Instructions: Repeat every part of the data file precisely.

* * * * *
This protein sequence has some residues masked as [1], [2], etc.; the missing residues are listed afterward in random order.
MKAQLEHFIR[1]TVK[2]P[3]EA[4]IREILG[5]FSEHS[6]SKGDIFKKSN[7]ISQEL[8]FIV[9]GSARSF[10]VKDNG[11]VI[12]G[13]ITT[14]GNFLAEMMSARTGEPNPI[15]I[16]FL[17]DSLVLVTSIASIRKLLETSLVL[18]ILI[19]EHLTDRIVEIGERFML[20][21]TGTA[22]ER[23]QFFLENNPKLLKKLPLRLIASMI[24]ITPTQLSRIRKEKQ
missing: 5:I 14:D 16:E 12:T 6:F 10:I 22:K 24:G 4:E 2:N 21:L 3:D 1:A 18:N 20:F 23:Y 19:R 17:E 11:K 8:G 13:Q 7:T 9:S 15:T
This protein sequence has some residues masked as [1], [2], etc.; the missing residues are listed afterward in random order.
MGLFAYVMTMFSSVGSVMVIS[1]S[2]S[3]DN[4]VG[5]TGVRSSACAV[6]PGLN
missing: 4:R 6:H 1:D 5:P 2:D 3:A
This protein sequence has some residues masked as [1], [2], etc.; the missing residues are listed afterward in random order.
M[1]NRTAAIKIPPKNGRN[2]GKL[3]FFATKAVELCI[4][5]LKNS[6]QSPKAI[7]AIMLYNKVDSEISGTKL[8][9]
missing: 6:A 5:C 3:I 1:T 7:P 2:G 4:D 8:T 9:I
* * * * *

This protein sequence has some residues masked as [1], [2], etc.; the missing residues are listed afterward in random order.
MKAQLEHFIR[1]TVK[2]P[3]EA[4]IREILG[5]FSEHS[6]SKGDIFKKSN[7]ISQEL[8]FIV[9]GSARSF[10]VKDNG[11]VI[12]G[13]ITT[14]GNFLAEMMSARTGEPNPI[15]I[16]FL[17]DSLVLVTSIASIRKLLETSLVL[18]ILI[19]EHLTDRIVEIGERFML[20][21]TGTA[22]ER[23]QFFLENNPKLLKKLPLRLIASMI[24]ITPTQLSRIRKEKQ
missing: 5:I 14:D 16:E 12:T 6:F 10:I 22:K 24:G 4:E 2:N 21:L 3:D 1:A 18:N 20:F 23:Y 19:R 17:E 11:K 8:G 13:Q 7:T 9:S 15:T
This protein sequence has some residues masked as [1], [2], etc.; the missing residues are listed afterward in random order.
MGLFAYVMTMFSSVGSVMVIS[1]S[2]S[3]DN[4]VG[5]TGVRSSACAV[6]PGLN
missing: 4:R 6:H 1:D 5:P 2:D 3:A
This protein sequence has some residues masked as [1], [2], etc.; the missing residues are listed afterward in random order.
M[1]NRTAAIKIPPKNGRN[2]GKL[3]FFATKAVELCI[4][5]LKNS[6]QSPKAI[7]AIMLYNKVDSEISGTKL[8][9]
missing: 6:A 5:C 3:I 1:T 7:P 2:G 4:D 8:T 9:I